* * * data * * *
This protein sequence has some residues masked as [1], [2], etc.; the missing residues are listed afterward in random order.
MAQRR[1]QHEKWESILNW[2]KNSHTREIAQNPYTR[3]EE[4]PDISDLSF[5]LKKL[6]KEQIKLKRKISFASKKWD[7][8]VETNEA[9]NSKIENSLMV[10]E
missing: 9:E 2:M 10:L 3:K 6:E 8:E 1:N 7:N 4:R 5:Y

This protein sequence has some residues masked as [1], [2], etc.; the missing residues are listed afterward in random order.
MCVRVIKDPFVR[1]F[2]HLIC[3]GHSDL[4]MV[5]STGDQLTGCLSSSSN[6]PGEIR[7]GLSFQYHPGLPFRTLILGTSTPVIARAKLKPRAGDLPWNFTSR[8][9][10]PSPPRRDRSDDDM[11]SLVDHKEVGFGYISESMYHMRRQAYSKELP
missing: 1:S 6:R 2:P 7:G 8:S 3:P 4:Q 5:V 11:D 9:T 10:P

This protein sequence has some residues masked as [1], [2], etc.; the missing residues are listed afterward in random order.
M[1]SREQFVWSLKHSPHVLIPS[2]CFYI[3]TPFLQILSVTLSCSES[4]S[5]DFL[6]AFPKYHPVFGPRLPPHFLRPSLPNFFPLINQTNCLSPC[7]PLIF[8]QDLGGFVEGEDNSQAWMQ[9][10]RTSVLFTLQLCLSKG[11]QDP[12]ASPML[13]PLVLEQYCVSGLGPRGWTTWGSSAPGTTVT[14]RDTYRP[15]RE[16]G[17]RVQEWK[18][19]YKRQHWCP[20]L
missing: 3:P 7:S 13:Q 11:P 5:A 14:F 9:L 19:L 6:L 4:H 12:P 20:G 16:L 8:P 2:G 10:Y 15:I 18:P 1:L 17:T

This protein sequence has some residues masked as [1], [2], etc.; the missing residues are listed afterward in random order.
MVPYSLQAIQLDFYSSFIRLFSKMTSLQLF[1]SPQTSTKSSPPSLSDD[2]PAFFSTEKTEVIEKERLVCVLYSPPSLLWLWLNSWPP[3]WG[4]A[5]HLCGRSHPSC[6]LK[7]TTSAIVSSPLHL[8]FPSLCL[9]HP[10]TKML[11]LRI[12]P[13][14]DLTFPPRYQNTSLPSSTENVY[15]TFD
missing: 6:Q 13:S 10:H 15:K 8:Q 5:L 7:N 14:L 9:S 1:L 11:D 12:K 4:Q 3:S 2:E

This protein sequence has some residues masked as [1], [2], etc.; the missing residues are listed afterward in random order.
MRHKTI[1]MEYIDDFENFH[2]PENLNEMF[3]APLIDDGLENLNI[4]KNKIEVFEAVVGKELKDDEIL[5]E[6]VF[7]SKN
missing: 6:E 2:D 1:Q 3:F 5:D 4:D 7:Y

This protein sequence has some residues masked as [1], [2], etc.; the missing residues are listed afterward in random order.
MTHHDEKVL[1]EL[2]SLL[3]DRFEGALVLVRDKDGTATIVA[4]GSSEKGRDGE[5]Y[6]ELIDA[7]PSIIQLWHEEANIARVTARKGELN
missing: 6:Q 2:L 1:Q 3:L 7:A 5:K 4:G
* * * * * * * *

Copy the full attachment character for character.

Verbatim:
This protein sequence has some residues masked as [1], [2], etc.; the missing residues are listed afterward in random order.
MAQRR[1]QHEKWESILNW[2]KNSHTREIAQNPYTR[3]EE[4]PDISDLSF[5]LKKL[6]KEQIKLKRKISFASKKWD[7][8]VETNEA[9]NSKIENSLMV[10]E
missing: 9:E 2:M 10:L 3:K 6:E 8:E 1:N 7:N 4:R 5:Y

This protein sequence has some residues masked as [1], [2], etc.; the missing residues are listed afterward in random order.
MCVRVIKDPFVR[1]F[2]HLIC[3]GHSDL[4]MV[5]STGDQLTGCLSSSSN[6]PGEIR[7]GLSFQYHPGLPFRTLILGTSTPVIARAKLKPRAGDLPWNFTSR[8][9][10]PSPPRRDRSDDDM[11]SLVDHKEVGFGYISESMYHMRRQAYSKELP
missing: 1:S 6:R 2:P 7:G 8:S 3:P 4:Q 5:V 11:D 9:T 10:P

This protein sequence has some residues masked as [1], [2], etc.; the missing residues are listed afterward in random order.
M[1]SREQFVWSLKHSPHVLIPS[2]CFYI[3]TPFLQILSVTLSCSES[4]S[5]DFL[6]AFPKYHPVFGPRLPPHFLRPSLPNFFPLINQTNCLSPC[7]PLIF[8]QDLGGFVEGEDNSQAWMQ[9][10]RTSVLFTLQLCLSKG[11]QDP[12]ASPML[13]PLVLEQYCVSGLGPRGWTTWGSSAPGTTVT[14]RDTYRP[15]RE[16]G[17]RVQEWK[18][19]YKRQHWCP[20]L
missing: 3:P 7:S 13:Q 11:P 5:A 14:F 9:L 19:L 6:L 4:H 12:P 20:G 16:L 8:P 2:G 10:Y 15:I 18:P 1:L 17:T

This protein sequence has some residues masked as [1], [2], etc.; the missing residues are listed afterward in random order.
MVPYSLQAIQLDFYSSFIRLFSKMTSLQLF[1]SPQTSTKSSPPSLSDD[2]PAFFSTEKTEVIEKERLVCVLYSPPSLLWLWLNSWPP[3]WG[4]A[5]HLCGRSHPSC[6]LK[7]TTSAIVSSPLHL[8]FPSLCL[9]HP[10]TKML[11]LRI[12]P[13][14]DLTFPPRYQNTSLPSSTENVY[15]TFD
missing: 6:Q 13:S 10:H 15:K 8:Q 5:L 7:N 14:L 9:S 1:L 11:D 12:K 4:Q 3:S 2:E

This protein sequence has some residues masked as [1], [2], etc.; the missing residues are listed afterward in random order.
MRHKTI[1]MEYIDDFENFH[2]PENLNEMF[3]APLIDDGLENLNI[4]KNKIEVFEAVVGKELKDDEIL[5]E[6]VF[7]SKN
missing: 6:E 2:D 1:Q 3:F 5:D 4:D 7:Y

This protein sequence has some residues masked as [1], [2], etc.; the missing residues are listed afterward in random order.
MTHHDEKVL[1]EL[2]SLL[3]DRFEGALVLVRDKDGTATIVA[4]GSSEKGRDGE[5]Y[6]ELIDA[7]PSIIQLWHEEANIARVTARKGELN
missing: 6:Q 2:L 1:Q 3:L 7:A 5:K 4:G